A new film points at contradictions in one of the World Bank’s Prototype Carbon Fund projects in Durban, South Africa. The project is to reduce emissions by turning gas produced by landfills in Durban into electricity. Local residents near the Bisasar Road landfill complain the project is an incentive to keep the site open, despite a history of toxic waste dumping and health hazard. Contrary to claims that “the sensitivity of the local population [?] will have been responded to in a very positive and visible way”, the public consultation was only conducted via website over a 30-day period.
After 4 years of on-off negotiation and public opposition, the government of Egypt has signed a loan deal with the IMF whose impacts civil society fears will encroach upon human rights, social protection and social provision, like health and education, upon which the poorest depend.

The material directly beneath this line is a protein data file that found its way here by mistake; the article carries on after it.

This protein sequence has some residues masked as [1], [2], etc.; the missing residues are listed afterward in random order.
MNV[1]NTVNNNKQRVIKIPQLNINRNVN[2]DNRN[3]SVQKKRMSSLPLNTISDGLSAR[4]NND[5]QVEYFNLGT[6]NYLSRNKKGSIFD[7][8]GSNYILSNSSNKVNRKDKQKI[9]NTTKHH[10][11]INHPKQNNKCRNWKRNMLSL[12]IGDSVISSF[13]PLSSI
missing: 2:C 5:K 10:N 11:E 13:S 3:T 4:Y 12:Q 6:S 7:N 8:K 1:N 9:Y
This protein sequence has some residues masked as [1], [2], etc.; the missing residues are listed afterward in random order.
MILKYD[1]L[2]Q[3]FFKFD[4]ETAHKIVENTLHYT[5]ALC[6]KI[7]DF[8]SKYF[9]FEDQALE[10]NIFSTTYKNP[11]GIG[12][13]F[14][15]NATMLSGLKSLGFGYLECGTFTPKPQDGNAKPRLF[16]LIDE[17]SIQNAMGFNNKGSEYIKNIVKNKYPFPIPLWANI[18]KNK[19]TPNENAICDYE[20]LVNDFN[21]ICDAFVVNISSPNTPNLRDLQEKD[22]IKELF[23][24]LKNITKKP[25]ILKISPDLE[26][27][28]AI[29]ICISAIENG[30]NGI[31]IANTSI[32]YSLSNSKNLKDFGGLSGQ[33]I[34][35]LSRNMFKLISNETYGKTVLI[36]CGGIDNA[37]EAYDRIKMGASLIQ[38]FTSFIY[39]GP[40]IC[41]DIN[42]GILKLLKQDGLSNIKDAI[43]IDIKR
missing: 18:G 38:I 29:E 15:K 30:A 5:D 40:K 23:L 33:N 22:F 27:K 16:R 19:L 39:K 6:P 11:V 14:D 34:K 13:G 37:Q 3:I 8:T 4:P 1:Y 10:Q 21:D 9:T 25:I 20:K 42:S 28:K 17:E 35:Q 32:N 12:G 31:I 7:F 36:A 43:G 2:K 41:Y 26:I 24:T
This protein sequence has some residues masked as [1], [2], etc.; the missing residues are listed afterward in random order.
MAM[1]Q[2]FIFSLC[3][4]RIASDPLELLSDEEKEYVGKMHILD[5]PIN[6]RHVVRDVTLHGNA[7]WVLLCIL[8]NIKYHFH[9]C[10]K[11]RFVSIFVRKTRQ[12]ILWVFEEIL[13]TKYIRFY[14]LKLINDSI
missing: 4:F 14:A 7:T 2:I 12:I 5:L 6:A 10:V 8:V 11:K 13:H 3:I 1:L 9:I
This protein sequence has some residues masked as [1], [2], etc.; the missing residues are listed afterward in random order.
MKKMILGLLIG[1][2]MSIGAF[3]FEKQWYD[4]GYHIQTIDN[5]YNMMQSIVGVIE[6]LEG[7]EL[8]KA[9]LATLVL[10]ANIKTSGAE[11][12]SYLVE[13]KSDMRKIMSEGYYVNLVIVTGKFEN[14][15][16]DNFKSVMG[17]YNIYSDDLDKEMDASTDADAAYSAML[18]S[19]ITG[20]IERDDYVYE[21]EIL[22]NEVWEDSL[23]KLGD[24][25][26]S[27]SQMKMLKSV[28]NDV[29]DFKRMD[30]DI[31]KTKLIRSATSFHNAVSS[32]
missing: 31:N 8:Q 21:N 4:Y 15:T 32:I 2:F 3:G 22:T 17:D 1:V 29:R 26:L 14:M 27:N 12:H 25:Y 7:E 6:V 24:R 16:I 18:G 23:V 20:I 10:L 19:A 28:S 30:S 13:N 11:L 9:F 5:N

Investments by the World Bank-hosted Global Financing Facility (GFF) do not reflect the family planning priorities identified by developing countries and local communities. The GFF also continues to suffer from a lack of transparency and meaningful civil society participation, raising doubts about the new mechanism’s effectiveness.
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